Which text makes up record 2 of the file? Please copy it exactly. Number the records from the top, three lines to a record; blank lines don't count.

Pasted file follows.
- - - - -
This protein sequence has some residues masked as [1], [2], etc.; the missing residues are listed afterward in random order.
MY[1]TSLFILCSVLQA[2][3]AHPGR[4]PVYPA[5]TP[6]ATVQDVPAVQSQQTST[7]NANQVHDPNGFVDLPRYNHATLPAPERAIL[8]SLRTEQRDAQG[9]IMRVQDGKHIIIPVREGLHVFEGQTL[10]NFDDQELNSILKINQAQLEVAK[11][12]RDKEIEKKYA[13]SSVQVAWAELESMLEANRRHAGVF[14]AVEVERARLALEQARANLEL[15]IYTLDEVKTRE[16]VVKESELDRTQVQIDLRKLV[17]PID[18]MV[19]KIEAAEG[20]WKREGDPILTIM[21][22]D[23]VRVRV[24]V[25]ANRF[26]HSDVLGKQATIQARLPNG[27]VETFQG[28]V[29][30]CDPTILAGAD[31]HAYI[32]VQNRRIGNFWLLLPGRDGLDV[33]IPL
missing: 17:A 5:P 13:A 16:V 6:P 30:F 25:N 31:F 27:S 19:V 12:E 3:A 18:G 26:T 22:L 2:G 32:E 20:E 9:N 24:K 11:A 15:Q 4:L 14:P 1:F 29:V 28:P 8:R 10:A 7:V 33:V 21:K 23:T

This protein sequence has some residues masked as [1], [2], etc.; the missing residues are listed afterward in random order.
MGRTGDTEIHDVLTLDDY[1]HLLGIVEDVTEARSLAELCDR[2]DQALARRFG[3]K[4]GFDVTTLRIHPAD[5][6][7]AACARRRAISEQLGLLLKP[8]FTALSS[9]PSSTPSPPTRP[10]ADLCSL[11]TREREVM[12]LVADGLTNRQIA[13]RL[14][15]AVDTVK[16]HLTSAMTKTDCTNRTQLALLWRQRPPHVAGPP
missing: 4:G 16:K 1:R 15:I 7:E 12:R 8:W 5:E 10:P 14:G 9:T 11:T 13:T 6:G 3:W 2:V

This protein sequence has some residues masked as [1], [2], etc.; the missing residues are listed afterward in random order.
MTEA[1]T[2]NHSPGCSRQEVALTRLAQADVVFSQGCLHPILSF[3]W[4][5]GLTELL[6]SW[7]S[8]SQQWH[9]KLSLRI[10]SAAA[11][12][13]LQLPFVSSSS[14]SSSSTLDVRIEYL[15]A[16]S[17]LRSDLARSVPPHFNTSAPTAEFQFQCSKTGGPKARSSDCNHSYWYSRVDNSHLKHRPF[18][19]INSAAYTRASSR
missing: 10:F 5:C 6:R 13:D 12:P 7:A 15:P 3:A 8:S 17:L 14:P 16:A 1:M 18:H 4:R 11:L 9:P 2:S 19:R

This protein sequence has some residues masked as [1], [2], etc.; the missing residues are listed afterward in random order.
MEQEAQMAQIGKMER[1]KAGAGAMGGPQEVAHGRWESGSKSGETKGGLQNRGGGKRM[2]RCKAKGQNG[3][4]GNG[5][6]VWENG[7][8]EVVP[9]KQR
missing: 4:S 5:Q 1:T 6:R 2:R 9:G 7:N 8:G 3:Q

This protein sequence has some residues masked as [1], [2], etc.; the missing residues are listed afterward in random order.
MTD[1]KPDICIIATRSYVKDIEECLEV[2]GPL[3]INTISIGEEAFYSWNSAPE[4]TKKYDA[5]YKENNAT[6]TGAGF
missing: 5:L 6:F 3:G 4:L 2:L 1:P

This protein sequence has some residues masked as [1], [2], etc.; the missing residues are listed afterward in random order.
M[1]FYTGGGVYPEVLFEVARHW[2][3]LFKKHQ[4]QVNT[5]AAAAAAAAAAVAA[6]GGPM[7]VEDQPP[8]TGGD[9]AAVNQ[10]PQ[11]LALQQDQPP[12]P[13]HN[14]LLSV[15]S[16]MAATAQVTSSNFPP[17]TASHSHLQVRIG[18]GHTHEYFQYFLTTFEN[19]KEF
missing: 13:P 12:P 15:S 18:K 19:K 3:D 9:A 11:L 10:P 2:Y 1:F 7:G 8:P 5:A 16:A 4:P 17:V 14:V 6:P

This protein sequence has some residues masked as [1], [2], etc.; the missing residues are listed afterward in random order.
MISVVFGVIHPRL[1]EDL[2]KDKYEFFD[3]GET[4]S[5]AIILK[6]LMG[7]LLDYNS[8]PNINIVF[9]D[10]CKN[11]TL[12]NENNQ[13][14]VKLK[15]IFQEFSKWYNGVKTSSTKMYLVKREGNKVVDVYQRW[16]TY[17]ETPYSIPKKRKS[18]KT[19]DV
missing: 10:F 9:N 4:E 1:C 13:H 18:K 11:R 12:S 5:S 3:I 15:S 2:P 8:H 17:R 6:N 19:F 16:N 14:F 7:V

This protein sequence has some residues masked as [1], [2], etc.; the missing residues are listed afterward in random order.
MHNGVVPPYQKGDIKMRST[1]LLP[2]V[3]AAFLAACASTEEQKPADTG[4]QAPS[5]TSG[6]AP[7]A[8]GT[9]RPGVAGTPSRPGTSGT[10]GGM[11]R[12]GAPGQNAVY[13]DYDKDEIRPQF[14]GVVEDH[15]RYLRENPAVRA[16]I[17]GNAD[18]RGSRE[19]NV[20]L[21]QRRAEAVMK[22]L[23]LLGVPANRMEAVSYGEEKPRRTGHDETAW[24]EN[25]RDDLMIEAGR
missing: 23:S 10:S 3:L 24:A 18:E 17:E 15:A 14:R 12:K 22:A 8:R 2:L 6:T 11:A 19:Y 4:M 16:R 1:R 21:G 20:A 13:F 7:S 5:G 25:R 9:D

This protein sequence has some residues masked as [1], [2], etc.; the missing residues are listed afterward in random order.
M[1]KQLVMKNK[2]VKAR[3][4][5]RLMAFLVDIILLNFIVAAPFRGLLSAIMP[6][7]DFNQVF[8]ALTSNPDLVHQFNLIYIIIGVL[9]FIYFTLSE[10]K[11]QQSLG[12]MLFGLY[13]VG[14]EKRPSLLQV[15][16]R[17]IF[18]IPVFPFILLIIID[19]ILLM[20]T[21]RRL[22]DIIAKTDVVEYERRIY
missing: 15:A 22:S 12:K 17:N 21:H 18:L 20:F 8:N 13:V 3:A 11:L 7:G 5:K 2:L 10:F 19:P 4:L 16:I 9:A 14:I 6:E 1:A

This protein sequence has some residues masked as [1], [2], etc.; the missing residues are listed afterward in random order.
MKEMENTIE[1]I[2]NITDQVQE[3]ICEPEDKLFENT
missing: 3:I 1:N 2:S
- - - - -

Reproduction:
This protein sequence has some residues masked as [1], [2], etc.; the missing residues are listed afterward in random order.
MGRTGDTEIHDVLTLDDY[1]HLLGIVEDVTEARSLAELCDR[2]DQALARRFG[3]K[4]GFDVTTLRIHPAD[5][6][7]AACARRRAISEQLGLLLKP[8]FTALSS[9]PSSTPSPPTRP[10]ADLCSL[11]TREREVM[12]LVADGLTNRQIA[13]RL[14][15]AVDTVK[16]HLTSAMTKTDCTNRTQLALLWRQRPPHVAGPP
missing: 4:G 16:K 1:R 15:I 7:E 12:R 8:W 5:E 10:P 14:G 9:T 11:T 13:T 6:G 3:W 2:V